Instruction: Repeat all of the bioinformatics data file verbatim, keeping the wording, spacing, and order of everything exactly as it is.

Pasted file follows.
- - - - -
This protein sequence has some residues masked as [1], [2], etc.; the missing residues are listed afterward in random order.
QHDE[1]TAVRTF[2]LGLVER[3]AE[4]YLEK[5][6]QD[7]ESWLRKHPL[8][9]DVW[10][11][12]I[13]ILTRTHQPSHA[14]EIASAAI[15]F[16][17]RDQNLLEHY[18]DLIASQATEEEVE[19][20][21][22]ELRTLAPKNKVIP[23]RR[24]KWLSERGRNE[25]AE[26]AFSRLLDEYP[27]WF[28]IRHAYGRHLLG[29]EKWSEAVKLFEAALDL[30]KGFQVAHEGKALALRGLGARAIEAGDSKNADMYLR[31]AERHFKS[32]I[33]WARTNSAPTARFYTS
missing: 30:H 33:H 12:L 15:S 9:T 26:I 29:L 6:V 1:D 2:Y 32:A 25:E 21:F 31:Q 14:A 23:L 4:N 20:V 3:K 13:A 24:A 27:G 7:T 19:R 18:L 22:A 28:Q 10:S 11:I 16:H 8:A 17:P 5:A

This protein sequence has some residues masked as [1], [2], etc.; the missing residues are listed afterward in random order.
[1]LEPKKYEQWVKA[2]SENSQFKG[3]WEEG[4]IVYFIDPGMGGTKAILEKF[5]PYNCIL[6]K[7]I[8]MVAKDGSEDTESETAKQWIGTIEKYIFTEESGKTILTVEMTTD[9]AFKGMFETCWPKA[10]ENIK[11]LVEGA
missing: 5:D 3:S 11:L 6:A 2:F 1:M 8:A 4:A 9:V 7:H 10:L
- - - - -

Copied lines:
This protein sequence has some residues masked as [1], [2], etc.; the missing residues are listed afterward in random order.
QHDE[1]TAVRTF[2]LGLVER[3]AE[4]YLEK[5][6]QD[7]ESWLRKHPL[8][9]DVW[10][11][12]I[13]ILTRTHQPSHA[14]EIASAAI[15]F[16][17]RDQNLLEHY[18]DLIASQATEEEVE[19][20][21][22]ELRTLAPKNKVIP[23]RR[24]KWLSERGRNE[25]AE[26]AFSRLLDEYP[27]WF[28]IRHAYGRHLLG[29]EKWSEAVKLFEAALDL[30]KGFQVAHEGKALALRGLGARAIEAGDSKNADMYLR[31]AERHFKS[32]I[33]WARTNSAPTARFYTS
missing: 30:H 33:H 12:L 15:S 9:T 26:I 29:L 6:V 1:D 2:Y 32:A 25:E 21:F 31:Q 14:A 23:L 4:N 20:V 3:K 13:A 24:A 27:G 7:T 19:R 18:L 22:A 28:Q 10:S 11:I 16:H 8:A 17:P 5:A

This protein sequence has some residues masked as [1], [2], etc.; the missing residues are listed afterward in random order.
[1]LEPKKYEQWVKA[2]SENSQFKG[3]WEEG[4]IVYFIDPGMGGTKAILEKF[5]PYNCIL[6]K[7]I[8]MVAKDGSEDTESETAKQWIGTIEKYIFTEESGKTILTVEMTTD[9]AFKGMFETCWPKA[10]ENIK[11]LVEGA
missing: 5:D 3:S 11:L 6:A 2:F 1:M 8:A 4:A 9:V 7:H 10:L